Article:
Former Lottery Security Official Remmele Mazyck Pleads Guilty to Theft

by Gwen Moritz  on Friday, Jul. 12, 2013 2:50 pm  

Remmele Mazyck

A former security official for the Arkansas Scholarship Lottery pleaded guilty in federal court Friday afternoon to wire fraud and money laundering for stealing and cashing lottery tickets worth close to half a million dollars.

Remmele Mazyck, 34, represented by Little Rock defense attorney John Wesley Hall, admitted that he stole and cashed tickets in a scheme that began shortly after he was hired in 2009 and escalated until he was caught and fired in late 2012.

According to the information presented in court, Mazyck's fraudulent winnings were $546 in December 2009; $24,862 in 2010; $189,135 in 2011; and $263,350 in 2012.

More: Read government's allegations against Remmele Mazyck (PDF).

Prosecutors, therefore, calculated the size of the crime at $477,893. Mazyck agreed to pay restitution of $482,672, which includes commissions due to retailers, but he has asked U.S. District Judge Susan Webber Wright to independently determine the actual loss to the lottery when considering his sentence. He also agreed to amend his income tax returns.

Although the statutory maximum sentence for money laundering is 20 years, federal sentencing guidelines for a first offender like Mazyck suggest a sentence of between two and a half and four years, depending on the loss amount assessed by the judge. The judge is not bound by the sentencing guidelines.

No sentencing date was set, and Judge Wright permitted Mazyck to return to his home state of South Carolina, where he recently moved. He is currently unemployed, he told Wright, and his wife is due to give birth in the next few days.

Mazyck's scam exploited a weakness in the lottery security system that he had personally helped set up when he was hired in July 2009 to help launch the Arkansas lottery, Lottery Director Bishop Woosley told reporters at a press conference following the plea hearing. He suggested that Mazyck, who had been a security manager at the South Carolina Education Lottery, may have sought out the job at the new Arkansas lottery in order to steal "given the fact that he stole from the very beginning."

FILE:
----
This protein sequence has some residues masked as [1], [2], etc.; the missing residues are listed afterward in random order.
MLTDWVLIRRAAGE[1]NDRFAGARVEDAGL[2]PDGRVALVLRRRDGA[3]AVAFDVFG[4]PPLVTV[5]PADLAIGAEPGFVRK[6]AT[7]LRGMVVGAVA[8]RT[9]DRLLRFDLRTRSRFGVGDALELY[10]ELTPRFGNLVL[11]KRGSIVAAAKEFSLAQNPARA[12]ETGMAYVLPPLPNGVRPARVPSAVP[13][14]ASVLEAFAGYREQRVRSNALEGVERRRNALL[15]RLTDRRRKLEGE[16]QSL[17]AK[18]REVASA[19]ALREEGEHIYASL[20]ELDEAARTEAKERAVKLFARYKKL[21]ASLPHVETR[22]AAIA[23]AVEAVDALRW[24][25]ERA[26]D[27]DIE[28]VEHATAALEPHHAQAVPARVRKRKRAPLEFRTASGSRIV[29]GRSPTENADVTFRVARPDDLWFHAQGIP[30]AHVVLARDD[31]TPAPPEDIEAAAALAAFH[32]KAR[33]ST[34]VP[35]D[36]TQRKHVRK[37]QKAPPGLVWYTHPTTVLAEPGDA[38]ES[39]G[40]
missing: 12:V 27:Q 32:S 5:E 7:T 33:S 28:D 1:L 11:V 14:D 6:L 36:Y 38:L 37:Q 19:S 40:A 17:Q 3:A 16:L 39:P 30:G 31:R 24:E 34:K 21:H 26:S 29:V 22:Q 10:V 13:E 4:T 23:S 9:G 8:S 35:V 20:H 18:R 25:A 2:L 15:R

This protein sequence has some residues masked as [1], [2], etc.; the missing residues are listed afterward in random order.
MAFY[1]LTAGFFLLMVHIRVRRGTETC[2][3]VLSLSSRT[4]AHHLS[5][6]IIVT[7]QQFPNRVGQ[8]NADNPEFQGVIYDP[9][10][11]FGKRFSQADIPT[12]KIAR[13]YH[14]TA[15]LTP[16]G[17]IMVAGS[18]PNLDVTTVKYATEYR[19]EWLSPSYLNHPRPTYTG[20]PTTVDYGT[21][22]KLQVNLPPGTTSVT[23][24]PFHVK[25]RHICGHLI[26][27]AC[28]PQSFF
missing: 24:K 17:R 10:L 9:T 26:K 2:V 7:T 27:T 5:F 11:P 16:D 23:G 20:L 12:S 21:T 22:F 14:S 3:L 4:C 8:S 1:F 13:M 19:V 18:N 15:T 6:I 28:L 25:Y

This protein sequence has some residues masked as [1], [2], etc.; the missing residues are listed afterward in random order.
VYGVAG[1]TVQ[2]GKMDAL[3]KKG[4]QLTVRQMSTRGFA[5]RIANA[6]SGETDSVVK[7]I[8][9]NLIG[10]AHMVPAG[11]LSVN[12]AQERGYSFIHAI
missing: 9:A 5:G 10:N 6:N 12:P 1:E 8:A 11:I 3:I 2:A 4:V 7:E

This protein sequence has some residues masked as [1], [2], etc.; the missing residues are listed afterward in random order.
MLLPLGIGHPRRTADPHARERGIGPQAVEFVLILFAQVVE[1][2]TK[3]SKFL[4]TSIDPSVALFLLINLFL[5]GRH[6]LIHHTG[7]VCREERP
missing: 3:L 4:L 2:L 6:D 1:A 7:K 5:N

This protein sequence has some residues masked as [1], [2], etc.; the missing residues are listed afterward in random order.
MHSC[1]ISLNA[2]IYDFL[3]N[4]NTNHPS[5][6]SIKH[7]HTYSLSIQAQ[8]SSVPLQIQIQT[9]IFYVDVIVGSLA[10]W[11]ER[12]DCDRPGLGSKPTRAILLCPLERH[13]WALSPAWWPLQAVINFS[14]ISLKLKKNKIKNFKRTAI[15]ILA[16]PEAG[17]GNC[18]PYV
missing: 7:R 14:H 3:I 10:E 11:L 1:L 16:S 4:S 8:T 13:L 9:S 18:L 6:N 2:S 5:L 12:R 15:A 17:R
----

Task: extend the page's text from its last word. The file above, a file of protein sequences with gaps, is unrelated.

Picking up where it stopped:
Specifically, Mazyck stole $300 packets of scratch-off tickets from a lottery warehouse and used his computer clearance to give them a "promotional" status, indicating that they were to be given away free at events like fairs and festivals. Then he would go to various retailers to redeem winning tickets valued at less than $500. He did not cash larger winning tickets because those claims have to be made in person at a lottery redemption center.

"It took a lot of time," Woosley said of Mazyck's system.

Woosley said Mazyck began stealing tickets on Oct. 31, 2009, barely a month after the lottery launched. But the facts presented at court on Friday indicated that the scheme began in December 2009.

The scam was first brought to lottery managers' attention last October by a Jonesboro ticket retailer who had been asked to cash unactivated tickets. Within 24 hours, a security sepecialist had determined that the man who tried to cash the tickets was Mazyck.

The discovery infuriated Woosley. "I was mortified. I was angry," he said, describing Mazyck as "a fairly congenial guy" who was well-liked by his colleagues. When confronted, Mazyck's reaction was "calm denial," Woosley said. Mazyck initially claimed that the tickets he attempted to cash in Jonesboro were tickets he had purchased.

The lottery immediately ceased giving away promotional tickets and removed that status from its computerized record keeping to prevent anyone else from exploiting the same weakness in the system.

No other lottery employees have been fired for theft, Woosley said, and Mazyck's thefts had not compromised the games themselves. "This is simple theft of lottery tickets," he said, while acknowledging that the case might damage the lottery's reputation.

Ernie Passailaigue, the South Carolina lottery official hired to launch Arkansas' first state lottery, hired Mazyck, his former South Carolina colleague, as security deputy. Mazyck, who reported to Security Director Lance Huey, was placed on administrative leave on Oct. 26, according to personnel records obtained under the state Freedom of Information Act. He was fired on Nov. 14 after failing to show up for a meeting with Woosley. Woosley succeeded the controverial Passailaigue, who resigned under pressure in September 2011.

Mazyck was paid $76,500 a year.

In a news release, the Arkansas Scholarship Lottery said it is "fully insured for the amount of the theft" and that "retailers sustained no loss as a result of the action of Mazyck."

 

 

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